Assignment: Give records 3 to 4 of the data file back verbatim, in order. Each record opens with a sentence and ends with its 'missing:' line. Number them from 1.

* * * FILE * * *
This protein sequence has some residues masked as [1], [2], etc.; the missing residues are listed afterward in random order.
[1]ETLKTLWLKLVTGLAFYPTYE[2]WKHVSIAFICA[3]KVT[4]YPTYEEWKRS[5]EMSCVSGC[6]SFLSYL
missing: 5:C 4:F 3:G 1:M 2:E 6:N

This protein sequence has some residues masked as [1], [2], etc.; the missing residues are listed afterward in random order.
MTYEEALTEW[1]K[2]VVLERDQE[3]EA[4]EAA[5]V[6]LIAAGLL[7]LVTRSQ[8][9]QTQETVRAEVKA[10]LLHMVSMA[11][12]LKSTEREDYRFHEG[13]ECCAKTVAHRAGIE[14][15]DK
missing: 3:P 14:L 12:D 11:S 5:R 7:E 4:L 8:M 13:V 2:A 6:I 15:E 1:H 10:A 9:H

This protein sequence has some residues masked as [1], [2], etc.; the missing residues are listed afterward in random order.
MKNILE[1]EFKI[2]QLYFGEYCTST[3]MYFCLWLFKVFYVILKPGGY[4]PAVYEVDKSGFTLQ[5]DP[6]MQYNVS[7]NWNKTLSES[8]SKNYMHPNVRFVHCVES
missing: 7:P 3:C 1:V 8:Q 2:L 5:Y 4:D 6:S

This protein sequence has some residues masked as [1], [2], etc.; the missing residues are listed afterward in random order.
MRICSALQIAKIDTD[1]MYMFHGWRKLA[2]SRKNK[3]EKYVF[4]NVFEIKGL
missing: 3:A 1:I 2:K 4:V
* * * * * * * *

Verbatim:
This protein sequence has some residues masked as [1], [2], etc.; the missing residues are listed afterward in random order.
MKNILE[1]EFKI[2]QLYFGEYCTST[3]MYFCLWLFKVFYVILKPGGY[4]PAVYEVDKSGFTLQ[5]DP[6]MQYNVS[7]NWNKTLSES[8]SKNYMHPNVRFVHCVES
missing: 7:P 3:C 1:V 8:Q 2:L 5:Y 4:D 6:S

This protein sequence has some residues masked as [1], [2], etc.; the missing residues are listed afterward in random order.
MRICSALQIAKIDTD[1]MYMFHGWRKLA[2]SRKNK[3]EKYVF[4]NVFEIKGL
missing: 3:A 1:I 2:K 4:V